It has been a year since our community was struck down in Parkland. Coming on the heels of Pulse, it shook our foundations, shocked our souls.
I thought about how many things have happened since.
The students that were victims yesterday became world-recognized champions of social justice.
They have called for an end to gun violence and led a march on Washington that brought back the passion of peaceful protest to our nation’s capital.
They have changed laws in Tallahassee and captured the imagination of citizens across the globe.
The students of Parkland have not just led the resistance. They have started a revolution. It was not just a moment. They have ignited a movement.
SFGN has attempted to follow their passion and their protests. Their loss was our loss. These amazing students have risen up. In the era of future shock that we live in, their voices have been heard globally. It has taken them to places they never dreamed of.
One day, the students of Parkland were sheltering themselves from bullets. Months later, they were spreading a message of sanity to an insane world.
The students of Parkland will get to see America’s future unfold. They will shape our destiny, and with luck and energy, carve a swathe of peace and justice generations will emulate.
For me, I don’t think I can say more than I said a year ago. Here are my words back then, hoping they will never have to be written again:
How do you write again about a massacre and mass murder?How do you reconcile that this time it was not four hours away in Orlando but four miles away in Parkland?
When it’s inevitable that you know someone somewhere who has a friend or relative that has attended Marjory Stoneman Douglas High School, how do you not feel the pain?
What you do, my friends, is you rise up, dust yourself off, and fight again. This time, this past week, we have seen a community of angry students do just that. They have not been silenced and quiet. They have stood up angrily, passionately, and politically.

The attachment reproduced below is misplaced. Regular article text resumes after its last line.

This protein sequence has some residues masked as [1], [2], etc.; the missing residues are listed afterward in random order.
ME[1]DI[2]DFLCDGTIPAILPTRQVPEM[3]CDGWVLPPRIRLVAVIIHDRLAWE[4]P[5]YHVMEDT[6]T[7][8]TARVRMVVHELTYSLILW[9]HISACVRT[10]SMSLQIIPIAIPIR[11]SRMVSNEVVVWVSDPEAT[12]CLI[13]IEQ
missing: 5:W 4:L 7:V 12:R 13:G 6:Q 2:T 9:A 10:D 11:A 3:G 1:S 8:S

The students of Stoneman Douglas are where we were in the hours and days after Pulse. They are saying this can’t happen here; that it can’t happen to us. But it did, and on a sunny weekday in February, their lives have changed forever. But they are fighting back.
Of course any population of 4,000 students will have its share of LGBT brothers and sisters. We too feel the pain, absorb the loss and question why. Our community centers are open, our counselors are here, and where we can help, we will.
Assault weapons are for war, not for high schools. In 2017, a new president gave a tough inauguration speech asserting that the “carnage ends now.” But it has not, nor has he done much to tame the terror. He breast feeds in the bosom of the NRA.
It will fall upon this community and its neighbors to make a difference. SFGN joins with the school and its students in coming back from this terrible loss. There are no winners until the bloodshed ends.”
America endured, time passed, and curriculums were restored. Reason won the day.
We live in a world today where incidents of mass shootings have become too routine, too acceptable, too repetitious. There will come a day in our lives when this chapter will close; when goodness and grace will be restored.
When it does, and it will, remember not only the students who have lost their lives from Newtown to Parkland, from Denver to Orlando, but the parents, the partners, and the protesters who stood up and said they will tolerate violence no more.
All we can do is our part to make the world a better place: safer today and more secure tomorrow. Find your path. Make a difference. Now is your time. Make the most of every moment.